5

I would buy the similar 8 inch vents that were removed, insulate them properly to match wall insulation, and install as dummy vents.


5

Well, that's a bit messy looking! The best repair would be to remove the two damaged planks and replace them with new ones. Next best would be to cut back the planks away from the hole and replace the pieces that cross the hole. Next best would be to install flashings that cover the hole. Mold is definitely a possibility. I see moss growing on the insulation....


4

I'm with your painter. It's like throwing out a pair of Allen Edmunds because there's a hole in the sole and replacing them with a pair of Timberlands. Find out what it would cost to repair/replace the split boards. It'll probably be cheaper than redoing all the siding in a new/cheaper material. In addition you might lose some value in your home by ...


4

I don't think your friend's suggestion is bad, but I'd still want to be sure the caulk extended all the way to the exposed surface of the siding. Better not to let water get into the crack at all than to let it get in and stuck between siding and trim but blocked from penetrating further by caulk. Why? Because in winter, water that's in the crack will ...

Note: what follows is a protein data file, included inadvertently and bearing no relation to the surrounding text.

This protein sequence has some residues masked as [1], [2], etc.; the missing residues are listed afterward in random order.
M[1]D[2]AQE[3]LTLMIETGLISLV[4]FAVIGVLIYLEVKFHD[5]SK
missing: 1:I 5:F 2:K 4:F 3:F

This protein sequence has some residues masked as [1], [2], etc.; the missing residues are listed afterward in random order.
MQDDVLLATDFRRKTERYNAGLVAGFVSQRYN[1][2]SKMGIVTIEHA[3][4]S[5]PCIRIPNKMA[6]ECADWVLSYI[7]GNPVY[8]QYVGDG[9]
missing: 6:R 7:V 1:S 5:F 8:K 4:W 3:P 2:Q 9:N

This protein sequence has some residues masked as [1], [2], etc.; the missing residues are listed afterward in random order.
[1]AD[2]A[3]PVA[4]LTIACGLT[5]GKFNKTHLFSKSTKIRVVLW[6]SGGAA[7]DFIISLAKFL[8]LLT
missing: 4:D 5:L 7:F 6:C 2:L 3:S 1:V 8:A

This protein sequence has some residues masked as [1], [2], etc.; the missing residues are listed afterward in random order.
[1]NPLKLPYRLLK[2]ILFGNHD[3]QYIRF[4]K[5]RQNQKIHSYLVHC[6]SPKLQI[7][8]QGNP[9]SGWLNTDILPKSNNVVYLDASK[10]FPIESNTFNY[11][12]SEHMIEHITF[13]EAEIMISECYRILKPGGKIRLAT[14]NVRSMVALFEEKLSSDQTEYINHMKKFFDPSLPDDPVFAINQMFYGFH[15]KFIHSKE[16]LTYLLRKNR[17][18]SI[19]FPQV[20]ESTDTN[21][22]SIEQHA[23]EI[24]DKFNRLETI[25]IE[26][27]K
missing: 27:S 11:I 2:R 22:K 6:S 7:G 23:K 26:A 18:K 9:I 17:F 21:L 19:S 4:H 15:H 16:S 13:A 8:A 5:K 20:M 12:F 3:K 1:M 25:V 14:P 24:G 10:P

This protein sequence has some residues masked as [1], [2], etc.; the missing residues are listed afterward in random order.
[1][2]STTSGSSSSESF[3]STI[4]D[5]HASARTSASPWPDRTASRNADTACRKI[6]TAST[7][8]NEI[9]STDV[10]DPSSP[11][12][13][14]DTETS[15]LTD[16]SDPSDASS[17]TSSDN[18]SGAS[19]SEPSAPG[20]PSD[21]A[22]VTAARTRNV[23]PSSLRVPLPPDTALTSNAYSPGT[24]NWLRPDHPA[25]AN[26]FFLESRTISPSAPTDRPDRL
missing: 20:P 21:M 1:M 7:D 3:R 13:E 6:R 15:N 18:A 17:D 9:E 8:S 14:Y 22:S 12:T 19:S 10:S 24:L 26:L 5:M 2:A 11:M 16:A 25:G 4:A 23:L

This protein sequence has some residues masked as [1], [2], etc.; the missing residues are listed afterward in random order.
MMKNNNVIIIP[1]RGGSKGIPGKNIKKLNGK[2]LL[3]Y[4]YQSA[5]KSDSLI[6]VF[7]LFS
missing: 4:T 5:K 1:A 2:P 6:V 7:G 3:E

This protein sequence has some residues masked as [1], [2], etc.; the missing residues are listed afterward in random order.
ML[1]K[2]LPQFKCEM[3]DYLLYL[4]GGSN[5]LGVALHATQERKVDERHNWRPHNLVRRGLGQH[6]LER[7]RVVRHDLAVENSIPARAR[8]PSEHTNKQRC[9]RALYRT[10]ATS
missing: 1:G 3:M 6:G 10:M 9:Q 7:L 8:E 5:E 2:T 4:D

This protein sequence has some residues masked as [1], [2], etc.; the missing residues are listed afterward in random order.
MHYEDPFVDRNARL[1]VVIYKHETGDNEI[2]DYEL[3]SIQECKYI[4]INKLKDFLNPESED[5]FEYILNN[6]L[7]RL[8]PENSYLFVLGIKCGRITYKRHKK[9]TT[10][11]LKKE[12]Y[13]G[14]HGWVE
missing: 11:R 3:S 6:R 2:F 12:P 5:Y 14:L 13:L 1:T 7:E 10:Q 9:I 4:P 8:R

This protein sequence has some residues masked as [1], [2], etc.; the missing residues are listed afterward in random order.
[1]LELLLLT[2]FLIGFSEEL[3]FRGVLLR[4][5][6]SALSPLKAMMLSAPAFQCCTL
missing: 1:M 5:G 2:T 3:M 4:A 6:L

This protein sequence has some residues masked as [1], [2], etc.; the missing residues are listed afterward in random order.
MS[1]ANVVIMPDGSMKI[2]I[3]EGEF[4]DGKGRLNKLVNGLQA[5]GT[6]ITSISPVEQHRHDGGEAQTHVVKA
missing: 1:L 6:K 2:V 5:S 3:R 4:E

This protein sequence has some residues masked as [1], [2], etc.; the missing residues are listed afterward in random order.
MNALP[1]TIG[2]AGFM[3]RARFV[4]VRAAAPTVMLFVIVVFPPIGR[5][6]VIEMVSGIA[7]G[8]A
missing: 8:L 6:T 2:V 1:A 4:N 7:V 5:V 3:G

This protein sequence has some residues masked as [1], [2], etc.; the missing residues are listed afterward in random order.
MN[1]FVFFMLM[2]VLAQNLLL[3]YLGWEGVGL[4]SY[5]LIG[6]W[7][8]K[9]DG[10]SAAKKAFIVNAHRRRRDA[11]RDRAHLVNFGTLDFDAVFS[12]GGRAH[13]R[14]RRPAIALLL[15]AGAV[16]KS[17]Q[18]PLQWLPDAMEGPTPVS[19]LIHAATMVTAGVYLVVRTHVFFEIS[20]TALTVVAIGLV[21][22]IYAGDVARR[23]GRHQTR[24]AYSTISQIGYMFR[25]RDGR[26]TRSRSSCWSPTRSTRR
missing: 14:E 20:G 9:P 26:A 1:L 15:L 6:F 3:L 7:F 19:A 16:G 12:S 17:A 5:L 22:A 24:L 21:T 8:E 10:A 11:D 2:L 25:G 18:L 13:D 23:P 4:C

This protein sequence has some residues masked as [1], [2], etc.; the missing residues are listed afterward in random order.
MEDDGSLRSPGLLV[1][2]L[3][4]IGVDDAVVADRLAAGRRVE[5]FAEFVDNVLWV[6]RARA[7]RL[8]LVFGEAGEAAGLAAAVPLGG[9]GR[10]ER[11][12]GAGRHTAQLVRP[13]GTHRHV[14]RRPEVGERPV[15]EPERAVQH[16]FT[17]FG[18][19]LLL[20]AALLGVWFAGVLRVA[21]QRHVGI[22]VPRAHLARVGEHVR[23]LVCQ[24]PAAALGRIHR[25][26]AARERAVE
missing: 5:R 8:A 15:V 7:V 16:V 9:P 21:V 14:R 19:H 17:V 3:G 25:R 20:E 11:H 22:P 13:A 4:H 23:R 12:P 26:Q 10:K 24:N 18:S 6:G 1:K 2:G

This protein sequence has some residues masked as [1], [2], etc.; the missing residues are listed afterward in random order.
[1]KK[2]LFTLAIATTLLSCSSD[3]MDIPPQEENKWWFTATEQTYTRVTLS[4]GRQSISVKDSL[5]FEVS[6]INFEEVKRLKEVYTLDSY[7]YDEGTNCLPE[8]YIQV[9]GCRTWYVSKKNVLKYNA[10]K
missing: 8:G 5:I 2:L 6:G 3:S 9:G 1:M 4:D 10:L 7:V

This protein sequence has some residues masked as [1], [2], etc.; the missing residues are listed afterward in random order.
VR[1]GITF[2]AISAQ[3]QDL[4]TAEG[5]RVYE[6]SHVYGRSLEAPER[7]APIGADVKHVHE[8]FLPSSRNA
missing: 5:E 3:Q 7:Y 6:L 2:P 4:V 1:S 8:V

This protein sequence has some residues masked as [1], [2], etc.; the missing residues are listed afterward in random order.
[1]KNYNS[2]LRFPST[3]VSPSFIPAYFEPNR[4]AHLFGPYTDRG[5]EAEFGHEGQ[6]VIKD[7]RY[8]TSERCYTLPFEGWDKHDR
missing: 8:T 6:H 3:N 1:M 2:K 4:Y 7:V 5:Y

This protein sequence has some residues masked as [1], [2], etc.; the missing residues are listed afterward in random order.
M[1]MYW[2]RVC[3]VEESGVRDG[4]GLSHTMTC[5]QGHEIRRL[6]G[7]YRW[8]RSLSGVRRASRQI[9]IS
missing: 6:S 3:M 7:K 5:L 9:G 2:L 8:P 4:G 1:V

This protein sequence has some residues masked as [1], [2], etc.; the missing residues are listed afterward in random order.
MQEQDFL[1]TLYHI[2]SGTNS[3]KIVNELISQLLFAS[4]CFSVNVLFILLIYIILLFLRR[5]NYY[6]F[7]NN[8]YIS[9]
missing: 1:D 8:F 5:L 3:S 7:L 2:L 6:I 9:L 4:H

4

Pine has been the traditional siding in the Northeastern US for several hundred years (along with cedar shingles). Painting is the standard protection. While numerous products are lower maintenance, if you have the skill (not too much required) and time to keep it up (a good bit required), it should be fine.


4